The Trademark Office may reject your application for many reasons. Several of these have to do with the distinctiveness of your trademark. If you have a mark that is not inherently distinctive, you may need to seek registration on the Supplemental Register. However, there are some cases where a trademark gains “acquired distinctiveness,” also referred to as “secondary meaning.” This post will discuss the types of trademarks that can acquire distinctiveness, and methods of demonstrating that to the Trademark Office.
What Is Acquired Distinctiveness?
The strength of trademarks is determined by their distinctiveness. Simply put, the less the words in a trademark have to do with the products/services the trademark is used for, the stronger that trademark is. Generic terms, like the word TABLE when used to sell tables, do nothing to distinguish the brand from the product. That is why generic terms are not trademarks at all. On the other hand, APPLE for computers is a very strong trademark, because apples are fruit that have nothing to do with computers.
Some trademarks do not start off as distinctive, but can become distinctive over time. They become distinctive because consumers start to recognize and separate the brand from the products/services for which they are used. For example, the name AMERICAN AIRLINES is not a distinctive name. It says that they provide airline services in America. However, they have built a brand around that name over time. And now when you hear the name AMERICAN AIRLINES, you think specifically of that company.
There are several types of marks that can gain acquired distinctiveness. The most common type are those marks that are merely descriptive. Geographically descriptive marks, like the AMERICAN AIRLINES example above, can also gain secondary meaning. Also, marks that are primarily a surname, such as MCDONALD’S, can become distinctive too.
The Section 2(f) Claim
If your application is rejected for one of the reasons above, you may be able to make a claim of acquired distinctiveness. This is called making a Section 2(f) claim. The Lanham Act Section 2(f) allows for the registration of trademarks that have acquired secondary meaning. There are a few different ways that you can make the Section 2(f) claim of acquired distinctiveness.
The first way that you can make a claim under Section 2(f) is if you have use in commerce of your trademark of at least 5 years. In most cases, a claim of five years’ use of a trademark is acceptable evidence of acquired distinctiveness. However, the Trademark Office may not accept this claim if you have a highly descriptive trademark.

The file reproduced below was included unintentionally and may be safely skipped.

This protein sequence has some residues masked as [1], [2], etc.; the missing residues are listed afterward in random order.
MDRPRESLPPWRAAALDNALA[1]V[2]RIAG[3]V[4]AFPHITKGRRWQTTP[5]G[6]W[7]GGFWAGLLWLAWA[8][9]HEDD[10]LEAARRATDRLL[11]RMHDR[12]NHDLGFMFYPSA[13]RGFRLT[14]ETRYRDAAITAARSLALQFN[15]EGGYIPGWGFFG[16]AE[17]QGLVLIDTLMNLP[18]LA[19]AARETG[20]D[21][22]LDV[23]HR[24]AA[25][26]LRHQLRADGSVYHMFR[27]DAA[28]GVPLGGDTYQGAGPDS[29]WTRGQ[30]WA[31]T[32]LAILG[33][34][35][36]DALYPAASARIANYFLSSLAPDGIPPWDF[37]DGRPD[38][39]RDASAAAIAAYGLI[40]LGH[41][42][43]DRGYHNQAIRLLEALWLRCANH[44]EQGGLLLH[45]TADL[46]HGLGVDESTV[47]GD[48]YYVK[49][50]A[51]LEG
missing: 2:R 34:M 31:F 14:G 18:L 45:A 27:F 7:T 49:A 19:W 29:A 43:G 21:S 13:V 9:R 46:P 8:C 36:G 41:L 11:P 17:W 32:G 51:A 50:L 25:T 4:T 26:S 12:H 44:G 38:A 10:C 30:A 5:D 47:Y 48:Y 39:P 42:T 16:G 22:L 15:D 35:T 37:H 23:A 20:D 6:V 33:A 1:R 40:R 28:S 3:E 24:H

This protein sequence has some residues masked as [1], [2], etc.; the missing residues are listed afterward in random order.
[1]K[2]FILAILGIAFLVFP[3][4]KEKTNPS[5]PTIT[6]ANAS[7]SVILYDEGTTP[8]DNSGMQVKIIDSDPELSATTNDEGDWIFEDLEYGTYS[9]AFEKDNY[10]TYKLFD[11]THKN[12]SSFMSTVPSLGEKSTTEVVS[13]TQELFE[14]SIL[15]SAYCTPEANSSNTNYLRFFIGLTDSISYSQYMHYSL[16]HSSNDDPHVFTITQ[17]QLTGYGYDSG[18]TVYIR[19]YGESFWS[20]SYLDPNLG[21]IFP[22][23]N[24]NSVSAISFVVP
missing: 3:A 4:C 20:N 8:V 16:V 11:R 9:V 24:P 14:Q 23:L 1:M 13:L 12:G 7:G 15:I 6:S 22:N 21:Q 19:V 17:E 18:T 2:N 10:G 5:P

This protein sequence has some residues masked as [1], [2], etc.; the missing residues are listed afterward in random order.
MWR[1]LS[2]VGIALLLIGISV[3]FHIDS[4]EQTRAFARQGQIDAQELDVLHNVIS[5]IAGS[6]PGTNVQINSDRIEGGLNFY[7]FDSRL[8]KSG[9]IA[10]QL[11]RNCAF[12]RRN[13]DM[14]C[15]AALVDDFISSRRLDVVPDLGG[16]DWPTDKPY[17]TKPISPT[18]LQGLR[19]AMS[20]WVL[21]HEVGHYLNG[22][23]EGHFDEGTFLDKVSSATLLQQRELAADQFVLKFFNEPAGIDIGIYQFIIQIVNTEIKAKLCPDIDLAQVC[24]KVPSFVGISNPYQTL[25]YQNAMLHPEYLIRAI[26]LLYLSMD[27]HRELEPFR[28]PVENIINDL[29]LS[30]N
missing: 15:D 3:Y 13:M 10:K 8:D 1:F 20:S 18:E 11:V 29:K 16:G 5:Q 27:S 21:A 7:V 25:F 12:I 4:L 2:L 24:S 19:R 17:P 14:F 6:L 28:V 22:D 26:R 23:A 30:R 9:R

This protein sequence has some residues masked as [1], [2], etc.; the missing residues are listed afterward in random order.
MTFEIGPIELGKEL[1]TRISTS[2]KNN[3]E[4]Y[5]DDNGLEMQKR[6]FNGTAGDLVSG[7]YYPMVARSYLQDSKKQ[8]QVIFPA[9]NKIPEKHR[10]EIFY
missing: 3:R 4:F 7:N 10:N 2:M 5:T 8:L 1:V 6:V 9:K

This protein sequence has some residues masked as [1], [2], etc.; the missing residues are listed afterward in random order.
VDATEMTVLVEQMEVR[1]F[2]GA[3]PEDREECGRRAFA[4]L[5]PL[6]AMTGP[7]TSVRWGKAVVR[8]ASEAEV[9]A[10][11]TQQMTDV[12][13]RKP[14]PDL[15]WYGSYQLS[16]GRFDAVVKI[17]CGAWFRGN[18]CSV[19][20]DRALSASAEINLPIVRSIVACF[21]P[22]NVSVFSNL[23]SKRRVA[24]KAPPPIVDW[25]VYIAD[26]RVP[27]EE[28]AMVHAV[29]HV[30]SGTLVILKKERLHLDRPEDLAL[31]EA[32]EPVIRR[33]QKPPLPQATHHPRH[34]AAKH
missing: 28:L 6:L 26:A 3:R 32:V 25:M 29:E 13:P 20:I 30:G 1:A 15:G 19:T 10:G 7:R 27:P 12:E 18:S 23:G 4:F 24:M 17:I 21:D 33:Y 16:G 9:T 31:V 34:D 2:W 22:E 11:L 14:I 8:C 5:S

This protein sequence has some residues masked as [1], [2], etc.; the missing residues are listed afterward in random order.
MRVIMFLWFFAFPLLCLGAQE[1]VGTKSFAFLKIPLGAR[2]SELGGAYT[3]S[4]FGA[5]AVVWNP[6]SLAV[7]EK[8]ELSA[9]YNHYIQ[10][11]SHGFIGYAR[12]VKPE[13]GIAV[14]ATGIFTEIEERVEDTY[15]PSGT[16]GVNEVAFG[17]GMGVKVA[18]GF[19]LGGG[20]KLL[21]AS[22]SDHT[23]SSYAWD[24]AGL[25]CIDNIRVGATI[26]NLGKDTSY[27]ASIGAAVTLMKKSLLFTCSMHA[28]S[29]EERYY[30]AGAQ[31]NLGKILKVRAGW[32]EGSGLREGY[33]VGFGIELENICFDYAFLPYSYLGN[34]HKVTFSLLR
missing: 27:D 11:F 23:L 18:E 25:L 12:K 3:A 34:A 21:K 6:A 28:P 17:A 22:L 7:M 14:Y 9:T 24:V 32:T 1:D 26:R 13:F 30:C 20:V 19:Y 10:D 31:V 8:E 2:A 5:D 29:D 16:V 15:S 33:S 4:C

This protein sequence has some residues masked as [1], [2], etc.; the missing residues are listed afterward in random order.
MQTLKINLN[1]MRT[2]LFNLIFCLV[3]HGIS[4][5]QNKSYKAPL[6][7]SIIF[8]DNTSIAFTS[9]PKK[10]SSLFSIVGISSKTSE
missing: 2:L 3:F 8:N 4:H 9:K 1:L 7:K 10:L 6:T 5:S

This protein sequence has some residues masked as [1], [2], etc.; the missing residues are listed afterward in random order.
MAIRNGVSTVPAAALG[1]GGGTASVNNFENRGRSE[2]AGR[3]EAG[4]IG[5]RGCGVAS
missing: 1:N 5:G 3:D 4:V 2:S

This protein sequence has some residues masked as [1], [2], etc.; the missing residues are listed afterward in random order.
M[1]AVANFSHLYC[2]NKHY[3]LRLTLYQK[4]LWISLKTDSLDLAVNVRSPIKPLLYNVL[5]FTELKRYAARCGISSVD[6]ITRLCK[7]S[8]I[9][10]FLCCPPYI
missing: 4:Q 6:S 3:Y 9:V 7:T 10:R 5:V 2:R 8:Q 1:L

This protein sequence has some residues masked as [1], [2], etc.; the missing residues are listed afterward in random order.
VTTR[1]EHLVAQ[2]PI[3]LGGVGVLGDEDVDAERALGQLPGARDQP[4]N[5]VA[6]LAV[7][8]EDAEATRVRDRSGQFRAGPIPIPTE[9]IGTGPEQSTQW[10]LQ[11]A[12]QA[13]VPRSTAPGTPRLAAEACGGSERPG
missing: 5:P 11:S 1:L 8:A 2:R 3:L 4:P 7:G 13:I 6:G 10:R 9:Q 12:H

Another way to claim acquired distinctiveness under Section 2(f) is to base that claim on a prior registration. If you have one or more prior registrations for the same mark for goods or services that are related, then you can cite to those registrations as evidence that your mark has acquired distinctiveness.
Finally, the last and most difficult way to make a Section 2(f) claim is by providing actual evidence of acquired distinctiveness. There are many types of evidence you might use for this. For example, you may provide advertising expenditure figures, consumer surveys, or market research. You need to find a way to show that your trademark has become understood as a brand in the minds of the purchasing public.
If your claim is successful, your application can move forward and your trademark may register on the Principal Register. If not, you may have to settle for registration on the Supplemental Register.
Do You Need Assistance Making a Claim of Acquired Distinctiveness?
If your application has been rejected because your trademark is not sufficiently distinctive, let me assist you with that. I am happy to take a look at the office action you received free of charge, so please feel free to call me at (480) 360-3499, email me at firstname.lastname@example.org, or complete the contact form found on this page to schedule your free initial consultation today. I look forward to speaking with you.